The first ASUCR senate meeting of winter quarter commenced at 6:21 p.m. on Wednesday, Jan. 18, and saw the passage of amendments to a senate bill.

During public forum, second-year public policy major Julia Schemmer announced a campaign that she has been working on in the face of an impending $282 tuition increase through a campaign titled, “Fund the UC,” of which the UC Board of Regents will be voting on during their meeting taking place Wednesday, Jan. 25 and Thursday, Jan. 26.

Next, Senate Bill W17-016 was voted on after a series of amendments were made to expand the roles of the Highlander Vote Coalition and vote director position during non-vote years to educate students and engage them in multiple types of political participation. The committee was renamed to the Civic Engagement Committee and the director position was changed to civic engagement director.

President Pro Tempore Johnathan Li announced the official launch of the free rental clicker program this quarter.

At the close of the meeting, CHASS Senator Semi Cole urged senators, as student representatives, to use the remainder of their terms to try to reach out to the UCR community to discuss issues in order to make positive change around campus.


UC President Janet Napolitano hospitalized for cancer treatment

Following her hospitalization due to side effects of her cancer treatment on Monday, Jan. 17, 2017, it was announced in a statement that UC President Janet Napolitano has been undergoing cancer treatment since her diagnosis in August of 2016. UC Spokeswoman Dianne Klein would not disclose the type of cancer nor the severity of the illness “out of respect for her privacy,” but said that Napolitano is “doing very well.”

In regard to how the illness has affected Napolitano’s ability to perform her duties, the UC maintains that she has been fulfilling her responsibilities. Although not made public, Monica Lozano, chair of the UC Board of Regents, has been consistently informed of any developments in the President’s treatment.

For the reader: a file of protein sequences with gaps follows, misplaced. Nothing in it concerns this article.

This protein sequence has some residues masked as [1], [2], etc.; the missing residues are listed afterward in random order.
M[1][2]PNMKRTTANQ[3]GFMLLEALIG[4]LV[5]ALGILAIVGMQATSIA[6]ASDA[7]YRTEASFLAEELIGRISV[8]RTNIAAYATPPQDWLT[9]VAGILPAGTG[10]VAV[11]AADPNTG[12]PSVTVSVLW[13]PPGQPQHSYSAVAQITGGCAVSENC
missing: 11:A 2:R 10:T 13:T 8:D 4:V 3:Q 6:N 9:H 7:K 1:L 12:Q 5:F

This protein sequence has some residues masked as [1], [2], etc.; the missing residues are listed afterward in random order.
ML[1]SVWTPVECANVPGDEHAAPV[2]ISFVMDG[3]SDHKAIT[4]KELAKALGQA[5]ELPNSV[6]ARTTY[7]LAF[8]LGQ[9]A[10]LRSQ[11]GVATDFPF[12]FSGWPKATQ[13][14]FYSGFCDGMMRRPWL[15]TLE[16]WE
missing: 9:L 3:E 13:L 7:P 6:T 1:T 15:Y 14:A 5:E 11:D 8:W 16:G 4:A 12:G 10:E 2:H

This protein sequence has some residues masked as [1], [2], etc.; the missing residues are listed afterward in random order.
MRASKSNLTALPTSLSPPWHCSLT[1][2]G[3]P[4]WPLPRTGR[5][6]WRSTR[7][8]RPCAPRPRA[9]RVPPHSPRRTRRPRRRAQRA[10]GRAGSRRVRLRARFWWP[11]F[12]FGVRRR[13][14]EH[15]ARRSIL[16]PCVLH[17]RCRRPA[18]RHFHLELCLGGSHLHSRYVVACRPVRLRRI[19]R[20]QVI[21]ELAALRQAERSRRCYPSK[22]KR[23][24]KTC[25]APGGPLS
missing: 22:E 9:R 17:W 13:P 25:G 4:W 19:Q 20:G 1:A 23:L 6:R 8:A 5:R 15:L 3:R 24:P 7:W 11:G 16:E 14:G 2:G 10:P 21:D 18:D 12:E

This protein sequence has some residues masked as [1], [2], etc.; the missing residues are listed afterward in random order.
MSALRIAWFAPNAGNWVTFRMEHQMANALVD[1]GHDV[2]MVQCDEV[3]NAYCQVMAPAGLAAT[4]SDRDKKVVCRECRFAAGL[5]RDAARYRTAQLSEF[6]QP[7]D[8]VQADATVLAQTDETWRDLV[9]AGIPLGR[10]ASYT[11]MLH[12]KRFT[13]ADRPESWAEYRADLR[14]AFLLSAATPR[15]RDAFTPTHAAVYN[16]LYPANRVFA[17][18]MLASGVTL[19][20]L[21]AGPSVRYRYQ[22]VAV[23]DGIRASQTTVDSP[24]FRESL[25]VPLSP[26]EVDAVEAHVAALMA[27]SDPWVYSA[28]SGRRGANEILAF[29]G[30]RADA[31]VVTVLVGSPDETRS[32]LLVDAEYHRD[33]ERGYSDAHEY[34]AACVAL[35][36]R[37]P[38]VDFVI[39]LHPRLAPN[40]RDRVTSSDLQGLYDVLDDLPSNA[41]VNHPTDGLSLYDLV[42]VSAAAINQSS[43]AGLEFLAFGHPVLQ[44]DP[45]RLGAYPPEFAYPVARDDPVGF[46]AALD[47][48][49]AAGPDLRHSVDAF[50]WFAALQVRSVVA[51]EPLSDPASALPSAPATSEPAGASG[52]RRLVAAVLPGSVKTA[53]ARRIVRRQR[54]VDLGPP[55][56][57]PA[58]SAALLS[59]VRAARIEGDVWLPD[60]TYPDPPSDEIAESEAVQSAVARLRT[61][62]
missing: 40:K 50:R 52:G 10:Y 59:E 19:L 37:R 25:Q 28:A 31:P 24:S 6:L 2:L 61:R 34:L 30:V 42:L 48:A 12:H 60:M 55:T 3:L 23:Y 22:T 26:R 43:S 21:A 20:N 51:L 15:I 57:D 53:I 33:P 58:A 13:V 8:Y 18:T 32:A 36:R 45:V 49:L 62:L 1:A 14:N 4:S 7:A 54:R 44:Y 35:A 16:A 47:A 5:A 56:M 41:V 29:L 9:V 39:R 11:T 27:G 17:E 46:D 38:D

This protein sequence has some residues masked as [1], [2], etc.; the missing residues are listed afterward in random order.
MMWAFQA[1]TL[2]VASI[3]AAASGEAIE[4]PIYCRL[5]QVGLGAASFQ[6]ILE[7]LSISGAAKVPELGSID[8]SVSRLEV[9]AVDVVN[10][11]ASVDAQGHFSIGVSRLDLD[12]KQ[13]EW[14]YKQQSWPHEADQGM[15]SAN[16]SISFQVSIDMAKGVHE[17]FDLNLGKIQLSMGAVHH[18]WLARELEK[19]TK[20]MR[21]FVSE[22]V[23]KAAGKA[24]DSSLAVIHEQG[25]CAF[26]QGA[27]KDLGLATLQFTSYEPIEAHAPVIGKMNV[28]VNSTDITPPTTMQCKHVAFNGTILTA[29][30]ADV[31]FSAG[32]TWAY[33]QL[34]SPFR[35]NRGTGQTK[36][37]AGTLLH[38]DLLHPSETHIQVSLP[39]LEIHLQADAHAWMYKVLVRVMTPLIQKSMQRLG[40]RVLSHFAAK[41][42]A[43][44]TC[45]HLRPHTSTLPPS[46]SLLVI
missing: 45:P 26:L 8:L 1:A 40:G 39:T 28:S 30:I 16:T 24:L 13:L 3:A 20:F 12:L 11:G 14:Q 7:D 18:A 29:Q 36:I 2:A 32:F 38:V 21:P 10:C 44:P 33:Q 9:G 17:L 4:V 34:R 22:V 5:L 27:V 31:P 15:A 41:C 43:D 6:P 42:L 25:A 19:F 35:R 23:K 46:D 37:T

Currently, UC senior leadership are lending a hand in the running of the UC while Napolitano is hospitalized.

Napolitano had previously overcome a battle with breast cancer in 2000, and later had an ovary and ovarian cyst removed in 2004. Following both treatments she continued to work in her various roles over the years without difficulty.


UCR Prof. Vanderwood convicted of torturing wife

Former UCR Psychology Professor Michael Lamar Vanderwood was sentenced to nine years to life on Wednesday, Dec. 28, 2016 for the torture of his wife, who was only identified by her initials E.V.. According to charges filed in 2014, Vanderwood strangled his wife in multiple ways after she returned home from a trip to Temecula, Calif. with a group of friends.

The jury unanimously found him guilty of all counts of torture and criminal threats, but the judge did not convict him of a “sentence enhancing great bodily injury allegation” and domestic violence, since the charges were too similar and therefore not allowed under penal code provisions.

During the two-week trial, Vanderwood’s wife detailed how, after she returned from her trip, Vanderwood yelled spiteful statements toward her and after she ran to their bedroom he began to suffocate her with a pillow, followed by using his hands to block her airways. After 20 minutes of repeated strangulation, the victim was able to get away from her husband and hide outside their home behind a neighbor’s trash bin. In addition to the injuries incurred on that day, the victim suffered blackouts, memory loss and headaches throughout the healing process.

Vice Chancellor of Strategic Communications James Grant said in a statement that the administration generally doesn’t comment on the personal matters of staff, but “while such instances are extremely rare, our policies and practice allow for termination of a faculty member who has committed a criminal act which has led to conviction in a court of law and which demonstrates unfitness to continue as a member of the faculty and/or where they are unable because of their criminal detention to perform their duties.” He also emphasized that at UCR “we condemn the behavior and any act of violence, in the strongest terms.”

Dr. Vanderwood is currently on leave without pay.